Three weeks ago the Supreme Court decided what had once seemed like an obscure corner of constitutional law, but which might have huge ramifications for this year's presidential election and beyond: The court ruled unanimously that states could punish or remove members of the Electoral College who refuse to vote for the candidate they were pledged to support.
The "faithless elector" decision is the topic of the latest installment of our podcast partnership with The Democracy Group, a podcast network at Penn State University, to share thought-provoking discussions about efforts to fix the American political system.
In this episode, Democracy Works podcast host and producer Jenna Spinelle leads a discussion with:
- Lawrence Lessig, Harvard law professor and prominent democracy reform advocate who argued before the court that electors should be free to vote as they please.
- Meredith McGehee, executive director of Issue One, one of the advocacy groups that filed briefs in the case arguing the states should have the power to punish electors who go rogue.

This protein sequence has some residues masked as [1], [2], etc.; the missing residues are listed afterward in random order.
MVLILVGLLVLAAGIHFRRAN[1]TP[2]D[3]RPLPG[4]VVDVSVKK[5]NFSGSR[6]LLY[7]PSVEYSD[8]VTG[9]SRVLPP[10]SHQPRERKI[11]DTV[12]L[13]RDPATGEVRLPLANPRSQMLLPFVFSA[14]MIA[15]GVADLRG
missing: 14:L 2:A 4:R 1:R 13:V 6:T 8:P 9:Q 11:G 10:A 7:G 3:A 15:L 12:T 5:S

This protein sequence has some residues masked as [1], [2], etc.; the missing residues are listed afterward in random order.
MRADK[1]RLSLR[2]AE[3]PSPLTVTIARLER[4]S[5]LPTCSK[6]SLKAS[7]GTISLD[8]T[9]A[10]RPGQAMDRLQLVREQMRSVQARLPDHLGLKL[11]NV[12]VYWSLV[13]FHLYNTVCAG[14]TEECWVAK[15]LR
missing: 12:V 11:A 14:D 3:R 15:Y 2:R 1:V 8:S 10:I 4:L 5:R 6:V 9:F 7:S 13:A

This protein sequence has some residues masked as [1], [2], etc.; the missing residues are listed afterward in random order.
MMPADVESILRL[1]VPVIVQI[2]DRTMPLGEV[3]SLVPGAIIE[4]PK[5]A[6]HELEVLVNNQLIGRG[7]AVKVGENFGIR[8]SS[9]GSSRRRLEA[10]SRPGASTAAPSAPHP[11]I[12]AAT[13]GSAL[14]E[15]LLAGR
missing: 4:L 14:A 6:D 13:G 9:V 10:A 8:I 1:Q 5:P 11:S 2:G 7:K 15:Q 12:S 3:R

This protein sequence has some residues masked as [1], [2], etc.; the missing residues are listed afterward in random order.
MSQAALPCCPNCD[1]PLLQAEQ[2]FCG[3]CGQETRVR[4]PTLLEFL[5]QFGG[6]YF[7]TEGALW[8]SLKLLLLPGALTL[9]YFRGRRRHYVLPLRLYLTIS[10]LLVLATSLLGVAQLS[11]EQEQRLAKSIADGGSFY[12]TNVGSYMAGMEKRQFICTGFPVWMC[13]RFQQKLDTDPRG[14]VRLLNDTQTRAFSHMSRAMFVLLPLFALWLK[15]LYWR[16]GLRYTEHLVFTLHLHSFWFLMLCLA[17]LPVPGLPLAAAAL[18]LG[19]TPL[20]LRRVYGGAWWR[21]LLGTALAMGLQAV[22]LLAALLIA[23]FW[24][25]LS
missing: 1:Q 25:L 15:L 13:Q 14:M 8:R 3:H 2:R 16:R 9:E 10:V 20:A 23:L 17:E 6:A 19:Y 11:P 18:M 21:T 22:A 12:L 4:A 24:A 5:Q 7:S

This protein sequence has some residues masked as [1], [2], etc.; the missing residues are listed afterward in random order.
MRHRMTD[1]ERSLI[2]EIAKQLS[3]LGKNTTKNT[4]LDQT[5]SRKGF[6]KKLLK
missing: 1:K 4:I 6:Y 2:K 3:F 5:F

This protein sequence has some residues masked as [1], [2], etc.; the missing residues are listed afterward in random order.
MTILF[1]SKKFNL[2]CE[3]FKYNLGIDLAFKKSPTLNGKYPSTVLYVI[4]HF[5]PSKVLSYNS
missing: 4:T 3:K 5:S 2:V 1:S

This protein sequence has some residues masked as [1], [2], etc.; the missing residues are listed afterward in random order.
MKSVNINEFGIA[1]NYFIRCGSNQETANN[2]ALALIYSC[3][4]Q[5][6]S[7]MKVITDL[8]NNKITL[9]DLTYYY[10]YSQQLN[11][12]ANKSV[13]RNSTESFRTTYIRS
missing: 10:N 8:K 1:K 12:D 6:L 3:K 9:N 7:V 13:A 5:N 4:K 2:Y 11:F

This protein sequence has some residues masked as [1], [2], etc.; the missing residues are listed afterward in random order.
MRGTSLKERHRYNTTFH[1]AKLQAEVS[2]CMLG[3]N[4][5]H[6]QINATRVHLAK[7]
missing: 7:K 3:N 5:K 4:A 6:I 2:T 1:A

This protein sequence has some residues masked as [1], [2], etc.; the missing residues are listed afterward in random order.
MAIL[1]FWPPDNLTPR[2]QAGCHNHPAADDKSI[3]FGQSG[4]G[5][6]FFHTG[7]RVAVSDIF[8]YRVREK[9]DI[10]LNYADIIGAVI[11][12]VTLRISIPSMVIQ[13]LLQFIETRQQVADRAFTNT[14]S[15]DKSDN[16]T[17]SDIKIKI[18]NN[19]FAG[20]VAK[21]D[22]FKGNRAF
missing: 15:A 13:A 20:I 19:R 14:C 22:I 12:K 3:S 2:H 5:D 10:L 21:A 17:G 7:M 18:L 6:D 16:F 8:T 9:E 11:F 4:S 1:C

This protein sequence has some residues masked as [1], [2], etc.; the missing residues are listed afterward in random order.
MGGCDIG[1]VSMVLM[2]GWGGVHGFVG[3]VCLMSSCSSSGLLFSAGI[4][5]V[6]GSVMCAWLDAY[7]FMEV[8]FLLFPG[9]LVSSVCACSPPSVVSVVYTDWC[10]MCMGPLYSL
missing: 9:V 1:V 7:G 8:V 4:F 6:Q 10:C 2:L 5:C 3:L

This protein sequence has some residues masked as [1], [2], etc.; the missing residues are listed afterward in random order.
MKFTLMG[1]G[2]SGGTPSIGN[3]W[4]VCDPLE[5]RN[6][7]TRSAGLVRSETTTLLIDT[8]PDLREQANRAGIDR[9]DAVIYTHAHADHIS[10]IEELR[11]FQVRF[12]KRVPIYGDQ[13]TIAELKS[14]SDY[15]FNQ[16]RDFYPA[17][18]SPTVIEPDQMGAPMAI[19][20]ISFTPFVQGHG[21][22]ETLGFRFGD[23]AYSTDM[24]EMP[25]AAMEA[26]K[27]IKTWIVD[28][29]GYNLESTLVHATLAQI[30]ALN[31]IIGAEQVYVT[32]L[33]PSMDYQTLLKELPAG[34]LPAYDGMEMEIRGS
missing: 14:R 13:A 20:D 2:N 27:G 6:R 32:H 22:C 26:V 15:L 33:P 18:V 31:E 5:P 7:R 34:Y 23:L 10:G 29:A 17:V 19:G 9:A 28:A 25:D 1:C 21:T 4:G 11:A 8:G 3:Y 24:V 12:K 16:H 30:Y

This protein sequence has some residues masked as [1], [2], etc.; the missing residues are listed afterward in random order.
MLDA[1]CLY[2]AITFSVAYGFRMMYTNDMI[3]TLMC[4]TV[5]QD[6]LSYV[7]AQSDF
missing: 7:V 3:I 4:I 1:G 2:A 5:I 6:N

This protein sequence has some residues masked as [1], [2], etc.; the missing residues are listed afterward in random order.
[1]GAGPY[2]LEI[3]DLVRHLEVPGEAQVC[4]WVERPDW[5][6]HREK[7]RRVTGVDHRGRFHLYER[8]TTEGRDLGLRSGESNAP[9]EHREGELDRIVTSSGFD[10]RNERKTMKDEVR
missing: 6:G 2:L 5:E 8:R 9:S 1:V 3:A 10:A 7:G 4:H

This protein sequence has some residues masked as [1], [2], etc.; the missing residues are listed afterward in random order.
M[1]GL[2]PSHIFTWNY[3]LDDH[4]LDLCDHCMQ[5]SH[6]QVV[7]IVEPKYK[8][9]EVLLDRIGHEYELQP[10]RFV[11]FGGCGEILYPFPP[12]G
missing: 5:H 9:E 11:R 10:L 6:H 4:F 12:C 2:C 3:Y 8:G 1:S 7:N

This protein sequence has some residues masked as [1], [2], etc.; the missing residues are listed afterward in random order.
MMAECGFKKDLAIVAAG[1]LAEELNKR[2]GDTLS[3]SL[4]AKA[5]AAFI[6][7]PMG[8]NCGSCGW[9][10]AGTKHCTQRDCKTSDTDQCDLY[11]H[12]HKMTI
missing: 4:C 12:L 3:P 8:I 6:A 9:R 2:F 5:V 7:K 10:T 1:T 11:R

- Michael Baranowski, a political scientist at Northern Kentucky University who is focused on the practical implications of the court's decision.
- How much do you know about the Electoral College? - The Fulcrum ›
- High court says states can require electors to be faithful - The Fulcrum ›
- Allow us to punish faithless electors, nearly half the states ask ... ›
- Faithless electors decision doesn't address democracy's ills - The ... ›
- Lessig's group shifts focus to people, not politicians - The Fulcrum ›